Gauntlet Editorial Board
Watching the University of Calgary’s new video on how to survive a campus shooting feels more like a military indoctrination than an educational video.
The U of C will include a safety video on school shootings during fall orientation this year. I watched the video, and it’s a waste of time that doesn’t address the roots of violence on campus or offer practical advice on what to do during a shooting.
Shock value isn’t always useless, but the video’s theatrics, such as screaming students and television-style music, are sensational and serve no purpose.
“Every second counts. If it sounds like it could be a gun, react as though it is,” a calm female voice intones over screaming university students. The style is reminiscent of 1950’s propaganda films that encouraged children to crouch under their desks during a nuclear-bomb raid. These videos play up unlikely and unpredictable situations, creating an atmosphere of fear.
Like drug education in high school, the presentation opts for scaring people over providing useful information. Gimmicky images and rhetoric doesn’t prepare people, it frightens them.
The video takes a bizarre turn when it discusses how to fight an active shooter. “Be ready to fight for your life. Commit to aggressive action.” The words are superimposed onto a dramatic scene of students fighting an armed intruder in a dimly-lit lecture-hall. The video offers no practical information about guns or physical defence. It does include catchy phrases like “choose action over fear,” but it’s a little fuzzy on the details.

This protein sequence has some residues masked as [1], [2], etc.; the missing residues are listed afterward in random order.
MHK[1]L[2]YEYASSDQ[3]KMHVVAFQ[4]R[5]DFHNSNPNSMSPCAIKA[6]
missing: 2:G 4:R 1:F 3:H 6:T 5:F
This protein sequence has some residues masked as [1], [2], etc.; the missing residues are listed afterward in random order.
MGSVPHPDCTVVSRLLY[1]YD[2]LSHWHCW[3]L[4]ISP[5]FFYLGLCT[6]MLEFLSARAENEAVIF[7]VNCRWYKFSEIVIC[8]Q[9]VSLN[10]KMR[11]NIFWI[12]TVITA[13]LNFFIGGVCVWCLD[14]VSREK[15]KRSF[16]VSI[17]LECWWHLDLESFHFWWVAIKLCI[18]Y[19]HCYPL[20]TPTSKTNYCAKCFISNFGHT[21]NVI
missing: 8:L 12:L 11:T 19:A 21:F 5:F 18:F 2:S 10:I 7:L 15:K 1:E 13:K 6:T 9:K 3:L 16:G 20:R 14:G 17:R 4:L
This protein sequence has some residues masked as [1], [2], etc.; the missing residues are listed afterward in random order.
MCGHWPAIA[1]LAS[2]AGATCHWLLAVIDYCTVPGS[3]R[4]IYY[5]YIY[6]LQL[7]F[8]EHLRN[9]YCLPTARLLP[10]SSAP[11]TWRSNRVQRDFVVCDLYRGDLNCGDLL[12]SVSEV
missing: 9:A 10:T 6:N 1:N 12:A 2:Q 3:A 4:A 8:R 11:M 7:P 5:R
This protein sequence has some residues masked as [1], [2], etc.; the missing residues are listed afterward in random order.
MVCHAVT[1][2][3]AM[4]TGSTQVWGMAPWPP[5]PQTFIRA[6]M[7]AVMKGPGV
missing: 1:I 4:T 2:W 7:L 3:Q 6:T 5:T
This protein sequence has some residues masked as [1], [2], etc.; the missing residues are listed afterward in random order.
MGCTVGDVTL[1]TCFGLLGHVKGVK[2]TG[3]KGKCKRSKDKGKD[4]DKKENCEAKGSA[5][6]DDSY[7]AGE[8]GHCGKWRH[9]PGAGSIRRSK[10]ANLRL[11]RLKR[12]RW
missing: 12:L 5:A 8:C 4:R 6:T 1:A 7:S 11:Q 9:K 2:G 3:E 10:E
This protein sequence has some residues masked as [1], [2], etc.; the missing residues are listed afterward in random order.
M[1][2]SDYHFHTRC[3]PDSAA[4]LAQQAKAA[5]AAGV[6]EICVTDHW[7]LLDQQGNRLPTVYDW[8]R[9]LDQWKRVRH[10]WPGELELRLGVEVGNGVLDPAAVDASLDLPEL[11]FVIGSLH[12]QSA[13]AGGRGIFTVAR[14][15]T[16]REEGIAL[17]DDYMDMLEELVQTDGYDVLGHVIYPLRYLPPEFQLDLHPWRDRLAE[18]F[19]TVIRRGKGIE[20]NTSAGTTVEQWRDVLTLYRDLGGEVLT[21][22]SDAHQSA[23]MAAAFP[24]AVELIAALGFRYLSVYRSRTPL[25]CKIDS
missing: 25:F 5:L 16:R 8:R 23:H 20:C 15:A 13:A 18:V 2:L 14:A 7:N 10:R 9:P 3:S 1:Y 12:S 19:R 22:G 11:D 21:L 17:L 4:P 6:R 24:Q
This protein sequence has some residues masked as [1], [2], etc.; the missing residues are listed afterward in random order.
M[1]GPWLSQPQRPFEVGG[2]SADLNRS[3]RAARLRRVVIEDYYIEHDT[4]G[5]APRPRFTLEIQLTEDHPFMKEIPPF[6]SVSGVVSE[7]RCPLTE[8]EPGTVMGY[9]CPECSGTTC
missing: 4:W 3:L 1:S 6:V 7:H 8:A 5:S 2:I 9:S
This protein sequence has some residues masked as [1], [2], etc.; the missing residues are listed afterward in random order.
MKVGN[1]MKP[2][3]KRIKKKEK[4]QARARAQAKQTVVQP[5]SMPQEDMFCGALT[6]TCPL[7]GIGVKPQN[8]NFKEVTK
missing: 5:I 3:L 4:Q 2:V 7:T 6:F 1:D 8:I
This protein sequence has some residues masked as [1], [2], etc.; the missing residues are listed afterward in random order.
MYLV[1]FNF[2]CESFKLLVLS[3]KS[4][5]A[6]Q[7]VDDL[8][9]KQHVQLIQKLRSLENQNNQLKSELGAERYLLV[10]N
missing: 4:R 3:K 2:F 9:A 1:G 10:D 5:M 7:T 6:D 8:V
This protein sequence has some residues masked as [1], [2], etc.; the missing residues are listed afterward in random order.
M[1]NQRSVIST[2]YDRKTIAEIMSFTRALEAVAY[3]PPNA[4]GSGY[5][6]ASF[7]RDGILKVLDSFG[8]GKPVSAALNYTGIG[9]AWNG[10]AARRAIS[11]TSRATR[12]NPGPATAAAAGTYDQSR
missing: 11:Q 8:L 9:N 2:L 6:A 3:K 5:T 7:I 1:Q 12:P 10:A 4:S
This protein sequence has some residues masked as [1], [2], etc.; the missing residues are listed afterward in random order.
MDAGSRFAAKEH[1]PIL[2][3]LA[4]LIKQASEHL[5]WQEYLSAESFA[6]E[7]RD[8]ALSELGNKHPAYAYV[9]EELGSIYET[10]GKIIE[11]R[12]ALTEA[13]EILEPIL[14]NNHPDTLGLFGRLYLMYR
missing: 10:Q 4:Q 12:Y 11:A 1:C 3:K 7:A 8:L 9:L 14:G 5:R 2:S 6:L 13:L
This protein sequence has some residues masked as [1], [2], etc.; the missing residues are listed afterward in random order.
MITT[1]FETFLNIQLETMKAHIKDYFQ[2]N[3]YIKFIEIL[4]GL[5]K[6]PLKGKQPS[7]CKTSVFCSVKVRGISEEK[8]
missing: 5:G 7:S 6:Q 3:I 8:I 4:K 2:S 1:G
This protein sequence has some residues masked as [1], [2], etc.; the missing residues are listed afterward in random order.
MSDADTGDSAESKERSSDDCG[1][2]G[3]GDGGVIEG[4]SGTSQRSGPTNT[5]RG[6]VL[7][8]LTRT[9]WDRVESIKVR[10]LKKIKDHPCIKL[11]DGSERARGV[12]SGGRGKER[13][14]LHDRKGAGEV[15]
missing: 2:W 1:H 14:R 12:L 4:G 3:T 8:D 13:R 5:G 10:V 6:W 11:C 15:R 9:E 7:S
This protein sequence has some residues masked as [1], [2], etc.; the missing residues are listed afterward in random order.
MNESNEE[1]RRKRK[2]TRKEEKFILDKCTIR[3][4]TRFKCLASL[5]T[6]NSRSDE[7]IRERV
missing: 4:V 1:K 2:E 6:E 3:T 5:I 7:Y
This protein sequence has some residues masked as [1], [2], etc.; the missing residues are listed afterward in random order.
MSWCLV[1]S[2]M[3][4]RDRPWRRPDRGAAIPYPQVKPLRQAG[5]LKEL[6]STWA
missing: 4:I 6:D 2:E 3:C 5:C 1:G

Flight attendants will walk you through what to do if the plane crashes, but Air Canada’s safety video doesn’t include sobbing women outside a burning plane. We all know how to exit the building in case of a fire, but we aren’t shown videos of students screaming and running away from flames. Wilderness safety doesn’t start with choosing action over fear.
You’re more likely to be struck by lightning than to be the target of an active shooter. This video goes beyond facts and into needless drama.
There’s no need to treat university students like children. We understand that someone shooting a gun on campus is dangerous. We don’t need to be scared into action.
Situations with an active shooter are unpredictable and the problems that cause school shootings won’t be solved by students that are intimidated. Living in perpetual fear is unhealthy and won’t make our campus safer. Students need level-headed, practical advice, not incendiary scare tactics shoved down their throats.